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PEACE at last? Public engagement in the STFC community

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Sophie Duncan, the NCCPE's Deputy Director, shares her insights into the Science and Technology Facilities Council's recent public engagement review and subsequent report 'Public Engagement: Attitudes, Culture and Ethos'.

Last year I had the privilege of chairing a review for the Science and Technology Facilities Council, STFC. The review sought to explore the attitudes, culture and ethos of public engagement in departments of STFC’s major stakeholder universities and the impact and efficacy of the current STFC funding schemes. Two research studies were conducted, and working alongside an expert working group and the STFC public engagement team, the results were synthesised, and key recommendations for STFC, heads of department, principal investigators and early career researchers were drawn out. 

The results provide a rich insight into the health of public engagement within the STFC community and are now available in the PEACE report. It makes an interesting read. Here are some of the things that struck me from being closely involved in the project.

Outreach really matters

Different disciplines favour different types of engagement, with outreach predominating being the predominate framing in the STFC community – inspiring and informing school groups with science. There is a long tradition of outreach, supported by expert outreach officers who are much valued by their colleagues for their expertise. Whilst there is interest in developing more deliberative forms of engagement, the work that is being done by the STFC community in inspiring people with science should not be underestimated. Over the past 12 months, in a variety of contexts, concerns have been raised about an assumed hierarchy in the engagement landscape – with collaborative approaches (particularly co-production of research) being assumed to be of more value than activities that seek to share or disseminate research. STFC are clear that they value all forms of engagement across the spectrum, and it is also something we at the NCCPE are keen to champion.

Develop a reflective culture

Evaluation continues to be an underutilised by many people working in public engagement, with little consistency as to how evaluation is used to inform approaches to engagement, or to assess the impact from this work. The STFC have been doing some really interesting work to develop an evaluation framework to help support its community to utilise evaluation in an effective way, so this will make a big difference. An easy win is to bring people together to share their experiences of engagement and to develop effective practice. By becoming a more reflective community, there is every likelihood that people will become even more effective in their engagement work.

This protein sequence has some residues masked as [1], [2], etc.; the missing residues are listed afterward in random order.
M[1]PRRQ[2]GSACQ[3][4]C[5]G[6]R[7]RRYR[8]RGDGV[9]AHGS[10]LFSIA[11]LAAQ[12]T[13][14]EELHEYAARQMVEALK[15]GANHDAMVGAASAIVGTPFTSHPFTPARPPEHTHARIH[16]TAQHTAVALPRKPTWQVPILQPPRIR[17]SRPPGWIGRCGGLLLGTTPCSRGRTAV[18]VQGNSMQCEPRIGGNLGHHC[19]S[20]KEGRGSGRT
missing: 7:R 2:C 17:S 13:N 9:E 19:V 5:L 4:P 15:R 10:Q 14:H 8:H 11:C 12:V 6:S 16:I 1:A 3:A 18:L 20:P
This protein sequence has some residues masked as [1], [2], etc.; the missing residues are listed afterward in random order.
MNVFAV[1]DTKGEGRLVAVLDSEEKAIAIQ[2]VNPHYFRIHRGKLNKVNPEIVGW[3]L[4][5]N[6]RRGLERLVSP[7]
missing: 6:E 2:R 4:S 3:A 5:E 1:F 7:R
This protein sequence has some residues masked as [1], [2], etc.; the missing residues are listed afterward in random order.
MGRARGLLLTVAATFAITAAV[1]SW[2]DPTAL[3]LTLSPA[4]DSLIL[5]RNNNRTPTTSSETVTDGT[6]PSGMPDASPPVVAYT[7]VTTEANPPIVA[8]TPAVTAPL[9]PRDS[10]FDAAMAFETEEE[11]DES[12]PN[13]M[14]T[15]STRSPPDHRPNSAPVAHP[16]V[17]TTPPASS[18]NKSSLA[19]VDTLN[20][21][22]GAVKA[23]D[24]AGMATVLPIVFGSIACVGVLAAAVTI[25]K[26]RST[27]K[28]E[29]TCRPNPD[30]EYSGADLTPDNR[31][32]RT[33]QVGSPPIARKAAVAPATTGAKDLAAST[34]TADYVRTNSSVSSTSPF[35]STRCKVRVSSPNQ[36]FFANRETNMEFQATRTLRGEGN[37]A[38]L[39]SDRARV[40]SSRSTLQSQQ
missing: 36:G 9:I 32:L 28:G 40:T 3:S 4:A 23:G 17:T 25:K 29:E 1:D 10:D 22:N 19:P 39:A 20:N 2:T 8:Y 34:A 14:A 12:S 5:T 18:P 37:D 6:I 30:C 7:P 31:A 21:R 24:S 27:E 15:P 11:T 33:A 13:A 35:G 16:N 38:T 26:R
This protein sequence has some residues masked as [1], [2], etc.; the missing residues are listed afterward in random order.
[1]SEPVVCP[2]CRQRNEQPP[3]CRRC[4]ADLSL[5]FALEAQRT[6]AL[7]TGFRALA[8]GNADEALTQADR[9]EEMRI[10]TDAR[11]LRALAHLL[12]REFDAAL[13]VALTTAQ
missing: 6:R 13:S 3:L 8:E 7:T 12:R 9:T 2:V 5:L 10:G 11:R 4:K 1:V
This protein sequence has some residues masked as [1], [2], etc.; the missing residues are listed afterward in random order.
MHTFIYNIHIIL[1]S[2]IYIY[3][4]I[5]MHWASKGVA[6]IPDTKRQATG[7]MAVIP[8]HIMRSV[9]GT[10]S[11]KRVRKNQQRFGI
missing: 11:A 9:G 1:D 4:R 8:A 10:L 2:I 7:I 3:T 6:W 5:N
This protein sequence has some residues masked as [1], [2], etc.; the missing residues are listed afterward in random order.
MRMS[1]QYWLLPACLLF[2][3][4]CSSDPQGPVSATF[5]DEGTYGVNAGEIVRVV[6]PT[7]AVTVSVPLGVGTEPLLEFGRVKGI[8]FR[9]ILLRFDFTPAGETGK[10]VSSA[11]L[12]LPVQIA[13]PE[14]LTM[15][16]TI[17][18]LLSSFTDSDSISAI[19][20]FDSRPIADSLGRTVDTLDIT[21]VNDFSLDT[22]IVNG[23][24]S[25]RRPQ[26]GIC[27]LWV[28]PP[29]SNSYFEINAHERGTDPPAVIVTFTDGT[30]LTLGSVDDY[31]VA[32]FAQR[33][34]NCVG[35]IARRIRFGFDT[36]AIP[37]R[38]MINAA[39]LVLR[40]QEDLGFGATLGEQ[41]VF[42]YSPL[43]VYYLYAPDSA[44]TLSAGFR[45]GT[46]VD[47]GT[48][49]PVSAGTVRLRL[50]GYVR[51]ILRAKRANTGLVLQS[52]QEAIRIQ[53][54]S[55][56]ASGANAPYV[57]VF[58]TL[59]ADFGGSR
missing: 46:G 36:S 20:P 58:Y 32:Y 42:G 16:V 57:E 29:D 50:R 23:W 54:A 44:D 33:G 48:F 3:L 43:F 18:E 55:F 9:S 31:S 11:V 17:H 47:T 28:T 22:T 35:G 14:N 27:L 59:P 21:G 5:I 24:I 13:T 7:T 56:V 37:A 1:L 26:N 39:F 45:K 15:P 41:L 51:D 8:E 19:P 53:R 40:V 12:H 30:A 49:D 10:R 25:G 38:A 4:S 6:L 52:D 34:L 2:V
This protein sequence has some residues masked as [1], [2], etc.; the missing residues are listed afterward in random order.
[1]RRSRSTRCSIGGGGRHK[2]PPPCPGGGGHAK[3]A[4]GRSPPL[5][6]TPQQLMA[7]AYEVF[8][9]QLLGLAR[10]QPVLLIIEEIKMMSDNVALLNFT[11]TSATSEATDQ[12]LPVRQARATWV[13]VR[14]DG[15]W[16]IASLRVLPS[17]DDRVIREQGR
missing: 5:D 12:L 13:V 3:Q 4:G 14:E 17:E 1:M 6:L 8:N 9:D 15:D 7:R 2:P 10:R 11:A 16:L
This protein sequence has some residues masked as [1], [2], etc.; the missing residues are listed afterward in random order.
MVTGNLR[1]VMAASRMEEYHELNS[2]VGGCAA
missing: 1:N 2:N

Keep your hat on

The STFC community clearly sought to embed engagement through pathways to impact where possible, but there was a concern that these pathways to impact statements were not taken into proper account in the peer review process. One option is for those who are engagement literate to bring this expertise into the peer review process. I have heard comments that even those who have expertise in engagement have taken off their engagement hat when with their peers. Perhaps now is the time to keep your hat on!

To embed or not to embed, that is the question

Opinion was divided as to whether engagement funding should be supported by specific funding streams or embedded into research grants. Clearly there are benefits to each. It is important to recognise that engagement should be thought about at the start of a research process, and embedded into the approach taken, however there is perhaps an opportunity for more innovation in separate grant schemes, and a greater diversity of potential applicants.

 

The PEACE report has lots more of note but I hope the above serves to whet your appetite to find out more. It was a real treat to be part of this work, and to find out more about the STFC community is committed to public engagement with research, to enhance knowledge, and to inspire people to get involved.

I would be really interested in hearing comments on the reflections above,  and encourage you to share your reactions below.

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